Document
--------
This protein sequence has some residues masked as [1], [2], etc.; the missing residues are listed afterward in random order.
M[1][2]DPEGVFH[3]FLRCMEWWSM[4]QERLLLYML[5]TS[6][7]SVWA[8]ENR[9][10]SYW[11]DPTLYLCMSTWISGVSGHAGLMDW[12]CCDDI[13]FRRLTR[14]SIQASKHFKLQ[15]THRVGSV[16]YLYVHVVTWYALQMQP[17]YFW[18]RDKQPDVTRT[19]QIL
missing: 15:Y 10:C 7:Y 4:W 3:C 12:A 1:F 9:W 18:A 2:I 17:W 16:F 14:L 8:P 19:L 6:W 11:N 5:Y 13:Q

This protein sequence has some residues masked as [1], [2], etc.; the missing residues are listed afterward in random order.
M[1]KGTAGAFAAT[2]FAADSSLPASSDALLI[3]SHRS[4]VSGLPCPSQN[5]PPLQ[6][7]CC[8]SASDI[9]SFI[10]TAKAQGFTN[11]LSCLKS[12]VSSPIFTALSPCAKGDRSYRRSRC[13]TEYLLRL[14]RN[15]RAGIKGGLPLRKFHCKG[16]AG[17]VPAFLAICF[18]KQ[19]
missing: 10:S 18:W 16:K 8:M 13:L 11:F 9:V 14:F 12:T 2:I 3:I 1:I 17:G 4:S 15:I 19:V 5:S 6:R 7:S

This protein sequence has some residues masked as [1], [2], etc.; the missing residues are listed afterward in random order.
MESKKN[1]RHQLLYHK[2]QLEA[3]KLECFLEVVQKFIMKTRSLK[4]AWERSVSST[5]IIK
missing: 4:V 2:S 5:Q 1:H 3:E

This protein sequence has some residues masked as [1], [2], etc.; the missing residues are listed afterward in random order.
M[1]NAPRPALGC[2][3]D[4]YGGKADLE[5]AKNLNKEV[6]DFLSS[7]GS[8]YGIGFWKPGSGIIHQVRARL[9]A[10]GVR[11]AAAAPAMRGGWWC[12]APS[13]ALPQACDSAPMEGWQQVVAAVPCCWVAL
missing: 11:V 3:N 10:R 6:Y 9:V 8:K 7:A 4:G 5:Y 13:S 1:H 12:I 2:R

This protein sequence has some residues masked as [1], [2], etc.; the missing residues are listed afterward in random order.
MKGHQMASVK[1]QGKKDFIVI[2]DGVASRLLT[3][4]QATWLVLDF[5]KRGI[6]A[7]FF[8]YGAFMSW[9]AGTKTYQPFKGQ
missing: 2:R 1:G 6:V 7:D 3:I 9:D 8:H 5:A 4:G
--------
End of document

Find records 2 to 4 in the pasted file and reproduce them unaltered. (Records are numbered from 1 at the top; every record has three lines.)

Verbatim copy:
This protein sequence has some residues masked as [1], [2], etc.; the missing residues are listed afterward in random order.
M[1]KGTAGAFAAT[2]FAADSSLPASSDALLI[3]SHRS[4]VSGLPCPSQN[5]PPLQ[6][7]CC[8]SASDI[9]SFI[10]TAKAQGFTN[11]LSCLKS[12]VSSPIFTALSPCAKGDRSYRRSRC[13]TEYLLRL[14]RN[15]RAGIKGGLPLRKFHCKG[16]AG[17]VPAFLAICF[18]KQ[19]
missing: 10:S 18:W 16:K 8:M 13:L 11:F 9:V 14:F 12:T 2:I 3:I 1:I 17:G 4:S 15:I 19:V 5:S 6:R 7:S

This protein sequence has some residues masked as [1], [2], etc.; the missing residues are listed afterward in random order.
MESKKN[1]RHQLLYHK[2]QLEA[3]KLECFLEVVQKFIMKTRSLK[4]AWERSVSST[5]IIK
missing: 4:V 2:S 5:Q 1:H 3:E

This protein sequence has some residues masked as [1], [2], etc.; the missing residues are listed afterward in random order.
M[1]NAPRPALGC[2][3]D[4]YGGKADLE[5]AKNLNKEV[6]DFLSS[7]GS[8]YGIGFWKPGSGIIHQVRARL[9]A[10]GVR[11]AAAAPAMRGGWWC[12]APS[13]ALPQACDSAPMEGWQQVVAAVPCCWVAL
missing: 11:V 3:N 10:R 6:Y 9:V 8:K 7:A 4:G 5:Y 13:S 1:H 12:I 2:R